Evidence lacking to support OFCCP disability and veterans regulatory proposals, according to analysis of enforcement statistics by Center for Corporate Equality
Systemic discrimination against protected military veterans and the disabled is not occurring at a rate high enough to justify the major changes contained in the OFCCP’s pending proposals to amend its regulations implementing Section 503 of the Rehabilitation Act (Section 503) and the Vietnam Era Veterans Readjustment Assistance Act (VEVRAA), according to a recent report issued by the Center for Corporate Equality (CCE). The CCE is a national, non-profit research organization. The report, entitled “A Review of OFCCP Enforcement Statistics Related to Section 503 of the Rehabilitation Act and the Vietnam Era Veterans Readjustment Assistance Act” and dated July 2012, was announced earlier this month. In light of the pending OFCCP regulatory proposals, the CCE conducted an analysis of enforcement data related to charges of discrimination against protected veterans and individuals with disabilities. According to the CCE, the results of its analysis suggest that discrimination against protected veterans and individuals with disabilities, especially with regard to hiring, is not a frequent finding by the OFCCP and may not support the major shift in policy that the proposed regulations would bring.
Regulatory proposal regarding workers with disabilities. There is deep concern in the contractor community regarding the OFCCP’s pending proposal that would require federal contractors (and subcontractors) to set a 7 percent hiring goal for workers with disabilities and would impose increased data collection, recordkeeping, recruitment, training, and policy dissemination requirements. The OFCCP’s Notice of Proposed Rulemaking (NPRM) containing these and other proposed amendments to its regulations implementing Section 503 was published in the Federal Register (76 FR 77056-77105) on December 9, 2011.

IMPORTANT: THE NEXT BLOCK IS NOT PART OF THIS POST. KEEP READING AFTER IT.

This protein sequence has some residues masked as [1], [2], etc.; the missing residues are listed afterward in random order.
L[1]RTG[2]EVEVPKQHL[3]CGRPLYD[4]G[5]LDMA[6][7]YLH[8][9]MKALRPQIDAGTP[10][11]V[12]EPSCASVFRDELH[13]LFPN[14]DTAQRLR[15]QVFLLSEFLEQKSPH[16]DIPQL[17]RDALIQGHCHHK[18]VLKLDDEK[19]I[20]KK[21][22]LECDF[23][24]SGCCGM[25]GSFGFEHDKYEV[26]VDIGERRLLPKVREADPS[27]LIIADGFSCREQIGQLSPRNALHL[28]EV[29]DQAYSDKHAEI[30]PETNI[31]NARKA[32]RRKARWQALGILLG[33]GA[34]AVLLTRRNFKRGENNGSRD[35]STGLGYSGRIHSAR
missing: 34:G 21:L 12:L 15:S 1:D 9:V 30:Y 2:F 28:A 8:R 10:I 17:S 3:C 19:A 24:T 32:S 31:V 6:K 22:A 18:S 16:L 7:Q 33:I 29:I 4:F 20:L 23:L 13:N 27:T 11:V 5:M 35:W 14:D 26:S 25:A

Specifically, the OFCCP is suggesting that federal contractors would be required to set a hiring goal of having seven percent of their employees be workers with disabilities in each job group of the contractors’ workforce, but it is soliciting comments on the potential use of a utilization range between four and ten percent. To annually evaluate their utilization of individuals with disabilities, the NPRM proposes that contractors use the job groups established for utilization analyses under their Executive Order 11246 affirmative action programs. The proposed goal is derived primarily from disability data collected as part of the Census Bureau’s American Community Survey.